Texas Approves Land-Swapping Deal with SpaceX

The company hopes to expand rocket-launch operations.

Visitors look on as SpaceX's Starship, the world's biggest and most powerful rocket, stands ready for a scheduled launch from Starbase in Boca Chica, Texas, Wednesday, April 19, 2023.
Visitors look on as SpaceX's Starship, the world's biggest and most powerful rocket, stands ready for a scheduled launch from Starbase in Boca Chica, Texas, Wednesday, April 19, 2023.
AP Photo/Eric Gay, File

MCALLEN, Texas (AP) β€” SpaceX would acquire public land in Texas to expand its rocket-launch facilities under a tentative deal that is moving forward after months of opposition from nearby residents and officials near the U.S.-Mexico border.

The tentative land-swapping deal moved forward this week when the Texas Parks and Wildlife Commission unanimously voted in favor of swapping 43 noncontiguous acres from Boca Chica State Park with SpaceX, which would give the state 477 acres about 10 miles south of the park near Brownsville, Texas.

Some of the 43 contested acres are landlocked with no public access but with protected plant and animal species. Although SpaceX is proposing swapping the public land for 477 acres, it has not yet purchased that property. None of the land in the deal has beach access, but the 43 acres sit near protected federal land and lagoons that stretch along the coast.

"Through this transaction we are guaranteeing the conservation of 477 acres, which would otherwise potentially be developed into condominiums or strip centers," Jeffery D. Hildebrand, the Texas Parks and Wildlife Commission chairman appointed by Gov. Greg Abbott, said at the meeting's close.

The deal started in 2019 as a conversation between the state and SpaceX. But it was finally worked out in 2023, said David Yoskowitz, the Texas Parks and Wildlife Department's executive director.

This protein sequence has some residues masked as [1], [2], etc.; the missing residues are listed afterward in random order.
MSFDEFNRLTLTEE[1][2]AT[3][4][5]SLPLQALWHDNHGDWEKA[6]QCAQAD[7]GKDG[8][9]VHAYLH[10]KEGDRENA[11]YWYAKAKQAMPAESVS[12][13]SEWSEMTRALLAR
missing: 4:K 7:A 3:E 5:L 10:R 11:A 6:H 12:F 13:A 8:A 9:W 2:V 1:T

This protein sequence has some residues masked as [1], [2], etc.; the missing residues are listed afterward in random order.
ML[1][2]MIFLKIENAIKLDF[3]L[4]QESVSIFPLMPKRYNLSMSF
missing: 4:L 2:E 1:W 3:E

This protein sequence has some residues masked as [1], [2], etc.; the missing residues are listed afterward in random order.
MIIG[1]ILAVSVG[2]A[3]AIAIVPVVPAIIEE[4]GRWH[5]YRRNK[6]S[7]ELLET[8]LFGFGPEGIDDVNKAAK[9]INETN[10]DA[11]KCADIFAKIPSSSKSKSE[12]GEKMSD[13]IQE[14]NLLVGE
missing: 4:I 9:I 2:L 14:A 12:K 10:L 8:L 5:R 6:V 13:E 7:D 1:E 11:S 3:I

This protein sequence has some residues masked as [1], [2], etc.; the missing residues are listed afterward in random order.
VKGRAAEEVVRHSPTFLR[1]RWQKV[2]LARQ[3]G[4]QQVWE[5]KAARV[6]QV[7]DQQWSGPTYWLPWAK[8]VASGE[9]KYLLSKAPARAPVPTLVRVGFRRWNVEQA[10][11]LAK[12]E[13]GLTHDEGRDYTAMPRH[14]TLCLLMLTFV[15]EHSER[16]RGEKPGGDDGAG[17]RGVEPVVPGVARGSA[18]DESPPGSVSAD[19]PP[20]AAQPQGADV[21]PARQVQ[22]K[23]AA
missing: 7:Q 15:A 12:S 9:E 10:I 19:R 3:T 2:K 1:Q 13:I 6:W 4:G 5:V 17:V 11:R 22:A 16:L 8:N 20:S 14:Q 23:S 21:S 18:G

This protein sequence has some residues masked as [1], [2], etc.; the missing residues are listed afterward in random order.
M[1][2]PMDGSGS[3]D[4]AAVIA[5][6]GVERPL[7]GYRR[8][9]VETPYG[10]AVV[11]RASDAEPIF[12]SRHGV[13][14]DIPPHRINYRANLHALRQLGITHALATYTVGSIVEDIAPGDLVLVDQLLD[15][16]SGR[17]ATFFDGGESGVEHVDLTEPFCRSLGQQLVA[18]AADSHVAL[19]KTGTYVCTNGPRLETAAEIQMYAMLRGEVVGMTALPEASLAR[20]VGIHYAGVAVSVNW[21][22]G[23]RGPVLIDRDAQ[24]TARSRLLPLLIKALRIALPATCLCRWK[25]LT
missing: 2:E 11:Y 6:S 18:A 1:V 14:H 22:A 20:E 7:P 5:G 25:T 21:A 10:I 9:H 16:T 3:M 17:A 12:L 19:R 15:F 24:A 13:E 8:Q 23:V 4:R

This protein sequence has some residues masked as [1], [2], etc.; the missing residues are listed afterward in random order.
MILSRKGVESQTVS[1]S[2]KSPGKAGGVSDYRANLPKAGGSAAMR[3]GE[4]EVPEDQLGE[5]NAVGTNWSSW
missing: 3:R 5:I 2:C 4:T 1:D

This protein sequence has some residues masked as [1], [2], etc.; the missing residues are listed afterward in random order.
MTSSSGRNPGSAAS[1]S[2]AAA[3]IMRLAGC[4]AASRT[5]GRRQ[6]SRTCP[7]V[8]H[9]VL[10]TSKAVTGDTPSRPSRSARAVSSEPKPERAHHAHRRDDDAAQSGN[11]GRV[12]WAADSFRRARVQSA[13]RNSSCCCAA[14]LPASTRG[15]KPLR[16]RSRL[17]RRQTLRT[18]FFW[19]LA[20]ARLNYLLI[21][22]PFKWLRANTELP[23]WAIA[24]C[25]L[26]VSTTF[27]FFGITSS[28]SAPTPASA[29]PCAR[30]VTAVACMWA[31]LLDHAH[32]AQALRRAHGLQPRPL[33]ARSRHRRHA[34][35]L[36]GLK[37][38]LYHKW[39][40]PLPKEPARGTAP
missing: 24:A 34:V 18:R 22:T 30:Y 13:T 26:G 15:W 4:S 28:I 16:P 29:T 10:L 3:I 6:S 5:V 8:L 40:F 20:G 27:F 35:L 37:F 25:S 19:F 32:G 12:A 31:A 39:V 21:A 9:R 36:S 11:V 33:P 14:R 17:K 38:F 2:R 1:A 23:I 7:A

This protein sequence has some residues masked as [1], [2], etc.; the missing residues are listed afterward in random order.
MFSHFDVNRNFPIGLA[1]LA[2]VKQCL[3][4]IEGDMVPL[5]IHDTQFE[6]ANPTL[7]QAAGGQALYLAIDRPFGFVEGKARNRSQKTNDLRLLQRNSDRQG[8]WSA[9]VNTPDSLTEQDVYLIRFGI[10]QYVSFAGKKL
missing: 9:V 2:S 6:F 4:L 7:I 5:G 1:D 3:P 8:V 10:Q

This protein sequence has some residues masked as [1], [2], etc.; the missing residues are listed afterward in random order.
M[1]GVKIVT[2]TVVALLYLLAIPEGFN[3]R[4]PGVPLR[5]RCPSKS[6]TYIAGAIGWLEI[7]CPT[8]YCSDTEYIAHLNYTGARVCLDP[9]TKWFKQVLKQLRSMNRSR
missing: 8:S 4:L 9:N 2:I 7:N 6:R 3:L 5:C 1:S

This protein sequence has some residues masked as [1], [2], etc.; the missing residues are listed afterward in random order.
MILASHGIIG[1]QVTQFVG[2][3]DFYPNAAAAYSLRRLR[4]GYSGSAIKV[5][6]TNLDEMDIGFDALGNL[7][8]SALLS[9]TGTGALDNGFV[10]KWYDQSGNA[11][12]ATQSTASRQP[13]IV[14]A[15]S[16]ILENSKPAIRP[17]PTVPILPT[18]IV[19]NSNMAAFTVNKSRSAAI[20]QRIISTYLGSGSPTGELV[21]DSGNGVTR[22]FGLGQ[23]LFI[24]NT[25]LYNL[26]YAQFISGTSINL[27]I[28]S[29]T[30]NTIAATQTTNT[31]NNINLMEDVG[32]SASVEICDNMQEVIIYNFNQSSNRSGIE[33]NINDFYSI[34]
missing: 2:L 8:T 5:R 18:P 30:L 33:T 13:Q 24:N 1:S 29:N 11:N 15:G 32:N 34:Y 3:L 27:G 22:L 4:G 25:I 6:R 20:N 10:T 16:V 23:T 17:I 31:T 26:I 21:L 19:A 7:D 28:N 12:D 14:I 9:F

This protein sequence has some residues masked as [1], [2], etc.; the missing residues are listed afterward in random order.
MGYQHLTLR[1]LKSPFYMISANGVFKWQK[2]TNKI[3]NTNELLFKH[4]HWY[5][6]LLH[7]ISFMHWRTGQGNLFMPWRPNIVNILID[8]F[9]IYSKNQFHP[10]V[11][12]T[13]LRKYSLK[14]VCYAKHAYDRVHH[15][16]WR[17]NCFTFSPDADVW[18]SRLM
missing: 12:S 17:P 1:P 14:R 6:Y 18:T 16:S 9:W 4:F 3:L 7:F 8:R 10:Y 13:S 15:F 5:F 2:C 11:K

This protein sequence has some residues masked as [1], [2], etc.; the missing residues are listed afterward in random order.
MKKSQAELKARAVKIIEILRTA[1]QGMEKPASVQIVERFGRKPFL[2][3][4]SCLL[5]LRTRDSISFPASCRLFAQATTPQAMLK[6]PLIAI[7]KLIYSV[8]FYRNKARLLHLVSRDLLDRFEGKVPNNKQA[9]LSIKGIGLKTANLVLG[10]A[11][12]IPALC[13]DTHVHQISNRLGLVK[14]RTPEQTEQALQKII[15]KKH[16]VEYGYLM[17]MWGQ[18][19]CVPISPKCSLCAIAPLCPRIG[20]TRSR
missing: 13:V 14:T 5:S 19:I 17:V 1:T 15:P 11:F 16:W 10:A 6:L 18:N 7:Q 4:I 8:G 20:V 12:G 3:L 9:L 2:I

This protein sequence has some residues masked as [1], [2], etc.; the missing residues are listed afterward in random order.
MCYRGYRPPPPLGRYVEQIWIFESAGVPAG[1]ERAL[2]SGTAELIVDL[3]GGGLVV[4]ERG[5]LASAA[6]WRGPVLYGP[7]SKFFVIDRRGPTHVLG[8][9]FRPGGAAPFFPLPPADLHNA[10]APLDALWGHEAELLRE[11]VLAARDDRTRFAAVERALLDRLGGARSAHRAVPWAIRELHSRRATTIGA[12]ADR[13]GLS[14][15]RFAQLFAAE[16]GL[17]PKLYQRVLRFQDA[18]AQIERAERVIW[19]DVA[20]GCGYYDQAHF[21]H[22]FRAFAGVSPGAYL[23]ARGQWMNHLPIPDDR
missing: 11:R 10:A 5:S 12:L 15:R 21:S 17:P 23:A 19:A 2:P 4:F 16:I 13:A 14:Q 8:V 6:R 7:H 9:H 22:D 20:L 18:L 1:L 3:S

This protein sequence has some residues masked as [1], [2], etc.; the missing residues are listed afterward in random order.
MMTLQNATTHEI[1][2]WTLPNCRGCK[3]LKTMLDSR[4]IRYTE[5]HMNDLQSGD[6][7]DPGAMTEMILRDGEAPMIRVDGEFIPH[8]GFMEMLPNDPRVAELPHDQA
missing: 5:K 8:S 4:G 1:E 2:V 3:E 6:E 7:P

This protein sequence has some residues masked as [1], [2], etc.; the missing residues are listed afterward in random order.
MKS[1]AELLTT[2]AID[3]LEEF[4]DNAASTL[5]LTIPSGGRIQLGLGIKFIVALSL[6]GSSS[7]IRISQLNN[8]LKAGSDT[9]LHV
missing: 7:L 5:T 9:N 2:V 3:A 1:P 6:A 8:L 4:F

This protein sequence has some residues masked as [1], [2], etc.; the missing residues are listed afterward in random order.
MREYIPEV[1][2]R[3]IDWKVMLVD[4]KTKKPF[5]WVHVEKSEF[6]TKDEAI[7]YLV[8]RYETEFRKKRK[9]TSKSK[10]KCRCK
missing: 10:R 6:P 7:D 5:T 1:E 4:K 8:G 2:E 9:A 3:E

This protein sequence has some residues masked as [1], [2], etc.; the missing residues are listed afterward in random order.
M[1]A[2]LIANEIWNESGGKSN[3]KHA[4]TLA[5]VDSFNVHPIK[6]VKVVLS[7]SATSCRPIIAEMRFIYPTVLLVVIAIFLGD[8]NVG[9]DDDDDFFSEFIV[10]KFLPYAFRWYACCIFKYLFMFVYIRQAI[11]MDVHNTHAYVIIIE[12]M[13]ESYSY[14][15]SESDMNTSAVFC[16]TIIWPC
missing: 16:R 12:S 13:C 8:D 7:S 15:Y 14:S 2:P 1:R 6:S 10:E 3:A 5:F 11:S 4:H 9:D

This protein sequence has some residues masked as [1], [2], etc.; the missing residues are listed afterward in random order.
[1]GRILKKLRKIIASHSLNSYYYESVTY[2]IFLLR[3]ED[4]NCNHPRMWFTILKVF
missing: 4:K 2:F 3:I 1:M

People sent over 2,300 letters to the department to voice their opinion. Although the majority, 60%, were opposed, the department recommended the state vote in favor of the deal, which had the support from the Democratic state senator for the area, the comptroller and the Texas General Land Office commissioner.

Dozens of people traveled up to the Monday's meeting in the state capital of Austin to voice their support or discontent with the plan.

Cyrus Reed, the legislative and conservation director with the Lone Star chapter of the Sierra Club, was among those opposing the deal.

"We think, as an alternative, if we think the 477 acres are valuable, go and buy it. We the voters of Texas have given you money to purchase valuable land," Reed said, referring to the state's Centennial Parks Conservation Fund.

In November, voters approved the establishment of the fund, creating the largest endowment for park development in Texas history.

"And remember the precedent you're setting," Reed said. "If you approve this deal, that means every industrialist, everyone who has an interest in expanding is going to look at this and say, 'Where can I go find some land that I can exchange to continue to pollute and hurt other land?' So, that's not a net benefit for Texas."

SpaceX Starbase general manager Kathryn Lueders attended the meeting and said she has seen wildlife coexist with spacecraft in Florida when she worked as a program manager for NASA.

"At the same time, it further expands on a critical refuge and allows Texans to receive a coveted property which has been sought by multiple state and federal agencies for conservation efforts for over a decade," she said.

An environmental assessment, public comment period and other consultations could mean the disposition of the property could take up to 18 months to complete, according to the Texas Parks and Wildlife Department's general counsel.

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